Cow Tower, Norwich
Cow Tower, Norwich

Cow Tower is a cylindrical brick tower built in the late 14th century as part of the defences of Norwich. The Tower is one of the earliest artillery blockhouses in England. At the time the tower was built, brick was seldom used in major building work; indeed, Cow Tower may be the first major brick building in England. The tower replaced an earlier toll house attached to a 13th-century Benedictine monastery.

By 1378 the toll house was considered ruinous, and the site was converted into an artillery tower to form part of the city's defences. The tower provided 12 gun ports, though the small size of the gun ports indicates that they could only have been used for handheld guns. Larger guns would have been placed on the roof so that they could fire through gaps in the parapet.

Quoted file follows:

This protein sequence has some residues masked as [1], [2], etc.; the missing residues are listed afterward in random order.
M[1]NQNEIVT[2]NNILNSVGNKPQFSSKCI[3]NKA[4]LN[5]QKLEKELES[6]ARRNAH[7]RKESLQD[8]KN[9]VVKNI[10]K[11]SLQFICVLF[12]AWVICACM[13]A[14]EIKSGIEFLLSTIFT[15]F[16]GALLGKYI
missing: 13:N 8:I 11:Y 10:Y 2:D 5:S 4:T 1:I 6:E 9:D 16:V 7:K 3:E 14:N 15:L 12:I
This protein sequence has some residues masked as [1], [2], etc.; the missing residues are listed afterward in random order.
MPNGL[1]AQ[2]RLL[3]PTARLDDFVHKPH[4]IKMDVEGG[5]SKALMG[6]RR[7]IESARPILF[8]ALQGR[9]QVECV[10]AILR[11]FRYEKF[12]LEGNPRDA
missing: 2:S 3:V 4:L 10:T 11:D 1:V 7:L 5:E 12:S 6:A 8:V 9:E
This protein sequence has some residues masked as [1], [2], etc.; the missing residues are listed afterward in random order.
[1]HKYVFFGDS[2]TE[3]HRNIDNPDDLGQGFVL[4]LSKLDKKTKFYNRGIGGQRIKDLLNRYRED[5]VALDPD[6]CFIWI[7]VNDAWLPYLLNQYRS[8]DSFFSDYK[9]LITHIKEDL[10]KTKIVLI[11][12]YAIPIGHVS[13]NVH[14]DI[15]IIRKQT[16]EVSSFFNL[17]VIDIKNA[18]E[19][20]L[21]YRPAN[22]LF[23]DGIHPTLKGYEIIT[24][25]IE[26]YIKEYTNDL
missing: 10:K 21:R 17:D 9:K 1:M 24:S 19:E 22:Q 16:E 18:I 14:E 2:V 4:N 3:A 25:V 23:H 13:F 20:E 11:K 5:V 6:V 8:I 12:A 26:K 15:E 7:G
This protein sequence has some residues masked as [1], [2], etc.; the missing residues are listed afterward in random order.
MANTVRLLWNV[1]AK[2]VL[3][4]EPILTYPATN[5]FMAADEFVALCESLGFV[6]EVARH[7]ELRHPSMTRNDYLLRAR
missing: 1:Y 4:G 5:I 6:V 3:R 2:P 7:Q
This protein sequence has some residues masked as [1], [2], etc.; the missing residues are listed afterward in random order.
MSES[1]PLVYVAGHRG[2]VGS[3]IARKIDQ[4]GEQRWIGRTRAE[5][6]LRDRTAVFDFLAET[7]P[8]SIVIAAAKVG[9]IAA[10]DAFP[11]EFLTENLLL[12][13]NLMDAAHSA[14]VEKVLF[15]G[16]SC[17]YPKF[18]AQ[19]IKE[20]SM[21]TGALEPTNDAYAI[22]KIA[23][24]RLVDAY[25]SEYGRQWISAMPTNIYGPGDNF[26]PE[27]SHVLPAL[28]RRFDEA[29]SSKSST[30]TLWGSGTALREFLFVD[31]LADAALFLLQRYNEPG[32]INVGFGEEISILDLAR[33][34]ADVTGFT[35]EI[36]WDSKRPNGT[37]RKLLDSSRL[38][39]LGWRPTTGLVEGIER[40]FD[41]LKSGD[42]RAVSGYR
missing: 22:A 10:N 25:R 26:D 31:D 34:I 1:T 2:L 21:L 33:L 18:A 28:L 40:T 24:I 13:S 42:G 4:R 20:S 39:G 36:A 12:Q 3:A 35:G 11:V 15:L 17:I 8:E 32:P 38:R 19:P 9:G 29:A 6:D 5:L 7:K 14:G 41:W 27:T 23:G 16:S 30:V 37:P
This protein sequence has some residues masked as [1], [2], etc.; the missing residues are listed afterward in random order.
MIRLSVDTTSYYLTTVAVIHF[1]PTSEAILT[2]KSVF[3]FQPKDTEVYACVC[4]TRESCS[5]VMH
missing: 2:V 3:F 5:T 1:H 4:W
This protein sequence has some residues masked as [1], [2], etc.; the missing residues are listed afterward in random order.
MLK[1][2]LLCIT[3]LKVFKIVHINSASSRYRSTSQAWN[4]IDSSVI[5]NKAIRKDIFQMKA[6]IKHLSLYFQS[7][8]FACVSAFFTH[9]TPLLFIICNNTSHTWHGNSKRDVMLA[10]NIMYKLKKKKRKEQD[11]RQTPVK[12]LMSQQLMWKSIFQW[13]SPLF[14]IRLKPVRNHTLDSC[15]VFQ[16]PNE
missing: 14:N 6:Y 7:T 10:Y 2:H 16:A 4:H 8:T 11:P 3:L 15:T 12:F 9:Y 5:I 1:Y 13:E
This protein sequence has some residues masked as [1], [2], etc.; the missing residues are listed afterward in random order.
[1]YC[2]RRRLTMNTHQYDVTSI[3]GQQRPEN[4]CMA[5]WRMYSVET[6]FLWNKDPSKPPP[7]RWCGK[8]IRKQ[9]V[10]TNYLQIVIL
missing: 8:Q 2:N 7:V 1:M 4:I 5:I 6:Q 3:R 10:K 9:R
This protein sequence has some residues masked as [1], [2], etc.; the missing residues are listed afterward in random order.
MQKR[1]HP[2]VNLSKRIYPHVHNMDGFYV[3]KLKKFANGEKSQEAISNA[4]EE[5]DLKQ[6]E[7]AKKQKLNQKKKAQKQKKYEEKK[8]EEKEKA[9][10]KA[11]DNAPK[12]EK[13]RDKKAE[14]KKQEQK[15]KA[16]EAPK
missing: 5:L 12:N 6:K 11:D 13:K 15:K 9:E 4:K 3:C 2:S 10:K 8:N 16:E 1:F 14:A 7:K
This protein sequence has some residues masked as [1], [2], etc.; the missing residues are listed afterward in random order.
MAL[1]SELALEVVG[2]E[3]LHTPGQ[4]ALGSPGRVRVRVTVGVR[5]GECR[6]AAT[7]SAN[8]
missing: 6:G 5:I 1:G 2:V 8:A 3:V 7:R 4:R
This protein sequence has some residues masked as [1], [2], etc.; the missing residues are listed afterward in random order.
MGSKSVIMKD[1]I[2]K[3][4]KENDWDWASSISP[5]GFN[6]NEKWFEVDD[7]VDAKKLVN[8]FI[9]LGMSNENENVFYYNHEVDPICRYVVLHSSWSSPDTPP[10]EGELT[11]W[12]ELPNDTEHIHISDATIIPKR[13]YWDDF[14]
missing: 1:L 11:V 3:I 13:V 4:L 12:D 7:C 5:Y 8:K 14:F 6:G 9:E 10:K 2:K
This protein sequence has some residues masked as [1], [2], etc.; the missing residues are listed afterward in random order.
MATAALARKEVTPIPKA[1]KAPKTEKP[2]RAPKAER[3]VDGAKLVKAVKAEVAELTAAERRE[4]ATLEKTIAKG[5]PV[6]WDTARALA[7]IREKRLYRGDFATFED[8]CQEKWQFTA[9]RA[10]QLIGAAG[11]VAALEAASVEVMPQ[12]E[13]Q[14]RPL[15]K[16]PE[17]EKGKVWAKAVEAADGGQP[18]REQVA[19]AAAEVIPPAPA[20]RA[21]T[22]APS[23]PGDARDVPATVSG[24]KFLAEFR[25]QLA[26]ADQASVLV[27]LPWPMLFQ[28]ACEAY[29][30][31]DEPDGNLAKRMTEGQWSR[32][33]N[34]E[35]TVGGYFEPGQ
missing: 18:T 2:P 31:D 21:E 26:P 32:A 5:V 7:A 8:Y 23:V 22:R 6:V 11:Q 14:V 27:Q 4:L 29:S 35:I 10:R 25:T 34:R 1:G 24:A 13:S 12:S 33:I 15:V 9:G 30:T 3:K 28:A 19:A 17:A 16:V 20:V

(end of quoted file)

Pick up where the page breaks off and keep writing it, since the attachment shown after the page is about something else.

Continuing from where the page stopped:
In 1549 the tower was put under fire by Robert Kett's rebels, who were trying to enter the city over nearby Bishop Bridge. A shot from Kett's gunners struck the top of the tower, and you can still see the damage.

The tower stands 15 metres high and has an internal diameter of about 7 metres.

This is an open site, accessible at any time.